The complexity of the building required a complete 3D BIM model, which was divided into a consultant model and an architectural model. 

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Fondation Louis Vuitton Museum@Fondation Louis Vuitton, Paris (FR) | Schollglas Holding- u. Geschäftsführungs GmbH
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Fondation Louis Vuitton Museum@Fondation Louis Vuitton, Paris (FR) | Schollglas Holding- u. Geschäftsführungs GmbH
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Fondation Louis Vuitton Museum@Fondation Louis Vuitton, Paris (FR) | Schollglas Holding- u. Geschäftsführungs GmbH

15. Elbphilharmonie, Hamburg, 2016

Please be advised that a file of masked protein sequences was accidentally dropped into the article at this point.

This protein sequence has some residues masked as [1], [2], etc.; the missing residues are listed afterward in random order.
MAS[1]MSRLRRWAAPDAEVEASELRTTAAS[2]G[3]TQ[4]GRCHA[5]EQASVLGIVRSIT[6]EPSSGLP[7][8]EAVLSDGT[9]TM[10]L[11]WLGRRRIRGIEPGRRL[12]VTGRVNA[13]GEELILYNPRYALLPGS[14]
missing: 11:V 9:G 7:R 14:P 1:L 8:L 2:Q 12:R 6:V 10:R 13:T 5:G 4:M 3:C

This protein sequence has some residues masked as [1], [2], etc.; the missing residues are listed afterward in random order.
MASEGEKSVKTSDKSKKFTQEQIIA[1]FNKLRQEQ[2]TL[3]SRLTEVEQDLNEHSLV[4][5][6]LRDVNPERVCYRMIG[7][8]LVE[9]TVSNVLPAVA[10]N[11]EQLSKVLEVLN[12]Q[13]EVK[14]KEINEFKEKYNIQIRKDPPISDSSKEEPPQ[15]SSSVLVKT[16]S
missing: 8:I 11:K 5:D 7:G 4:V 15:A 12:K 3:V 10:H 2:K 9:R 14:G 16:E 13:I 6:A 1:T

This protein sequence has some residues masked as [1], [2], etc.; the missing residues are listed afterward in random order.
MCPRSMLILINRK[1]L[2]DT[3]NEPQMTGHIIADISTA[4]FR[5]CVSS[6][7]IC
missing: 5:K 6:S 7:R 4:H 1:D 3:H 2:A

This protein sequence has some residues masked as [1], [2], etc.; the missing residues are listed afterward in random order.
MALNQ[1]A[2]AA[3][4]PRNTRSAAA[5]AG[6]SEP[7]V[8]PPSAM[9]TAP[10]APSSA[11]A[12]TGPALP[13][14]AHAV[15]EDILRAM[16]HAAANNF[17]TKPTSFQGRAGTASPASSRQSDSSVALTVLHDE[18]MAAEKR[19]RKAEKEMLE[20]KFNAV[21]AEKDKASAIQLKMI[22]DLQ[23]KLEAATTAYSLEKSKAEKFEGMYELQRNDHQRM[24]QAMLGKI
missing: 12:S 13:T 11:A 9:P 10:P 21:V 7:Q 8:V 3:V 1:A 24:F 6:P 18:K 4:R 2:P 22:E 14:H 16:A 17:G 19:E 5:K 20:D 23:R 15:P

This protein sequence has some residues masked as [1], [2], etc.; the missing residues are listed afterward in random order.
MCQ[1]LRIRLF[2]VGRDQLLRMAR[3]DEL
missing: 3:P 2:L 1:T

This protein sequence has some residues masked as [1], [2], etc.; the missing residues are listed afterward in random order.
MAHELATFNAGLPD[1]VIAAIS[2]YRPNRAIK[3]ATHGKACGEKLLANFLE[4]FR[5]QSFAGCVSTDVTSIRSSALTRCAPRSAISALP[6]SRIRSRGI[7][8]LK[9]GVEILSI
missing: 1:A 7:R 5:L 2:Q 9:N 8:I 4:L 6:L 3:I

The Elbphilharmonie was completed in November 2016 and designed by Herzog de Meuron.

It consists of two volumes: the Kaiserspeicher, built-in 1963, and a volume with a glass façade. This is supposed to be reminiscent of sails, water waves, and icebergs. A plaza on the old warehouse connects the two volumes. A plaza on the old warehouse connects the two volumes. 

The windows consist of flat and curved insulating glass units (IGUs), while triple laminated curved single glazing was used for the loggias. Low-E coating, a solar control coating, chrome mirror dots, and a ceramic screen-printed pattern are glazing the facade. Thus, the light transmission is 47 % of visible light. Besides, it has a low total energy transmittance of 36 %, which helps to reduce the amount of air conditioning and temperature control required for the building.

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Elbphilharmonie@Elbphilharmonie, Hamburg – Elbphilharmonie – Wikipedia